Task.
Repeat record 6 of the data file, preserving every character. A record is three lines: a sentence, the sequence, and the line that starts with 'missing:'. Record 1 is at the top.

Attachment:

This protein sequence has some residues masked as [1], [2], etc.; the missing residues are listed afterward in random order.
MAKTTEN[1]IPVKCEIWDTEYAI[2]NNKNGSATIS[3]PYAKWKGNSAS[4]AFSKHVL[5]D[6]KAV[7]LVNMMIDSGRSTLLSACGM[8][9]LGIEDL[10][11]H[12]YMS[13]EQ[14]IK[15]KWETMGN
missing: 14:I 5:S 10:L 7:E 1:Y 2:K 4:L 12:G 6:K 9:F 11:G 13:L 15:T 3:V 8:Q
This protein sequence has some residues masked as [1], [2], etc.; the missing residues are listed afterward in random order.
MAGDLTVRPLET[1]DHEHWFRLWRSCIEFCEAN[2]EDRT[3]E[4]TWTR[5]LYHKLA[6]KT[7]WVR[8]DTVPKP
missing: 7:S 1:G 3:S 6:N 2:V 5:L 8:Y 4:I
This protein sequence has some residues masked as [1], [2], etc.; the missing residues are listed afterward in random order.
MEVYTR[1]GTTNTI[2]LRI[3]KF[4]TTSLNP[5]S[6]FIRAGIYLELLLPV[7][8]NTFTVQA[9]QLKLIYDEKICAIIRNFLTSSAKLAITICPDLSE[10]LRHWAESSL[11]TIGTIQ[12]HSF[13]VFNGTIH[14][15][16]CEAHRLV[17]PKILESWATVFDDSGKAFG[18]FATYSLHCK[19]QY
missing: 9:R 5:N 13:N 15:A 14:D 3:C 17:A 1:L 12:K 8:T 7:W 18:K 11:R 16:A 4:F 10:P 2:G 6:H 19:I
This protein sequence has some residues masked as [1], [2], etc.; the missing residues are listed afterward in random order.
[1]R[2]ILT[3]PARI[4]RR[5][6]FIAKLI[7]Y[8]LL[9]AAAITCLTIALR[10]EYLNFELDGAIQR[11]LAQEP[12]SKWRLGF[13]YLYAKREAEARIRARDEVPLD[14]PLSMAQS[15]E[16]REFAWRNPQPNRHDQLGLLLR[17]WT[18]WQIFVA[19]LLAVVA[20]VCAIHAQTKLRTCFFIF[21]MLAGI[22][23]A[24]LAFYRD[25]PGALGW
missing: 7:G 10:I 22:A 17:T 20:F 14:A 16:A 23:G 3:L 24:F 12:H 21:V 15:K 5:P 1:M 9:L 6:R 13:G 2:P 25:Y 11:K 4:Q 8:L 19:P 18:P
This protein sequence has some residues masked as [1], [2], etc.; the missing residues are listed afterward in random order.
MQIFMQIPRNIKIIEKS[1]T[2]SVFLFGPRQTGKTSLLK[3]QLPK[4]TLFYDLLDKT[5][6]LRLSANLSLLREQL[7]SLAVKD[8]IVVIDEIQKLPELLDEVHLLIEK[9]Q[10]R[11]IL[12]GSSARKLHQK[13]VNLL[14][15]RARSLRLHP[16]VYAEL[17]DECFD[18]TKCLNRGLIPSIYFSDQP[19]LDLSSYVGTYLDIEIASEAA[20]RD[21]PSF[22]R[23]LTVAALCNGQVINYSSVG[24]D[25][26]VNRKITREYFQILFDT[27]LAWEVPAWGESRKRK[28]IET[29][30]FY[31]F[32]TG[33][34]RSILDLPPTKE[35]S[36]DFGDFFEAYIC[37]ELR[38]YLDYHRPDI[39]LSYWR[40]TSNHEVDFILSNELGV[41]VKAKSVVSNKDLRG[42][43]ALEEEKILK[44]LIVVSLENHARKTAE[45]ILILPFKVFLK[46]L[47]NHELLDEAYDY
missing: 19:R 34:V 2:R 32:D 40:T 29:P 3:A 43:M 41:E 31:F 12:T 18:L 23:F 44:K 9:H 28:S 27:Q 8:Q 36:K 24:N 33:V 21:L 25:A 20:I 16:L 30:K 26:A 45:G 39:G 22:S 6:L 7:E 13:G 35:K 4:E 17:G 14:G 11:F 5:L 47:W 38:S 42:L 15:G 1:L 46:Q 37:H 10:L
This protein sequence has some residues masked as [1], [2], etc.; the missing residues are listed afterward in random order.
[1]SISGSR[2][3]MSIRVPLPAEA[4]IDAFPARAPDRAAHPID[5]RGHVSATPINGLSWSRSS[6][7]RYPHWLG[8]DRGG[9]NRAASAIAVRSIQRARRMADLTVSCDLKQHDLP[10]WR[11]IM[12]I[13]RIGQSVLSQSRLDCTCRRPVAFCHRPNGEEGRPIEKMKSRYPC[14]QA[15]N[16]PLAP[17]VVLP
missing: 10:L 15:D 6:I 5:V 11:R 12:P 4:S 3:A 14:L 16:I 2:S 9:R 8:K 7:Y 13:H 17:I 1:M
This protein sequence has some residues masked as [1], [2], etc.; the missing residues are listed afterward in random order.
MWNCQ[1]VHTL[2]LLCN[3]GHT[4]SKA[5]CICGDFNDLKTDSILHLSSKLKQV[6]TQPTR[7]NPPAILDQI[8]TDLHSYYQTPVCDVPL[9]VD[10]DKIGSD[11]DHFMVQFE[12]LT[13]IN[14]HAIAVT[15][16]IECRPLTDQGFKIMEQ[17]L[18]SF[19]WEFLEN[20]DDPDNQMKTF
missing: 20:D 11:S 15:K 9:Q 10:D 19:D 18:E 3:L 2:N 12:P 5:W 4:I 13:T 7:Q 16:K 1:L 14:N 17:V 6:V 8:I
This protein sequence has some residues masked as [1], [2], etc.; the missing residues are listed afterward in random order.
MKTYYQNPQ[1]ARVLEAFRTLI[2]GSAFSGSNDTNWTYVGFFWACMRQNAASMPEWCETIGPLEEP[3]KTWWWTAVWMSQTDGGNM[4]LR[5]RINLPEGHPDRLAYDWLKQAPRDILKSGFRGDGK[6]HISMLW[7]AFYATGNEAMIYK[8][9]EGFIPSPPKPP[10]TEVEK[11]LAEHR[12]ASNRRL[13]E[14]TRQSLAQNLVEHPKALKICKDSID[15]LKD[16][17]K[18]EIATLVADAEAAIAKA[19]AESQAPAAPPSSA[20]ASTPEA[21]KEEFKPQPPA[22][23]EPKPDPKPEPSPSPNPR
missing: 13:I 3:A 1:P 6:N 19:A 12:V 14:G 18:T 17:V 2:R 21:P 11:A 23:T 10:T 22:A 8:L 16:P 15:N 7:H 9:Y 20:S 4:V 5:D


This protein sequence has some residues masked as [1], [2], etc.; the missing residues are listed afterward in random order.
[1]SISGSR[2][3]MSIRVPLPAEA[4]IDAFPARAPDRAAHPID[5]RGHVSATPINGLSWSRSS[6][7]RYPHWLG[8]DRGG[9]NRAASAIAVRSIQRARRMADLTVSCDLKQHDLP[10]WR[11]IM[12]I[13]RIGQSVLSQSRLDCTCRRPVAFCHRPNGEEGRPIEKMKSRYPC[14]QA[15]N[16]PLAP[17]VVLP
missing: 10:L 15:D 6:I 5:V 11:R 12:P 4:S 3:A 14:L 16:I 2:S 9:R 8:K 7:Y 13:H 17:I 1:M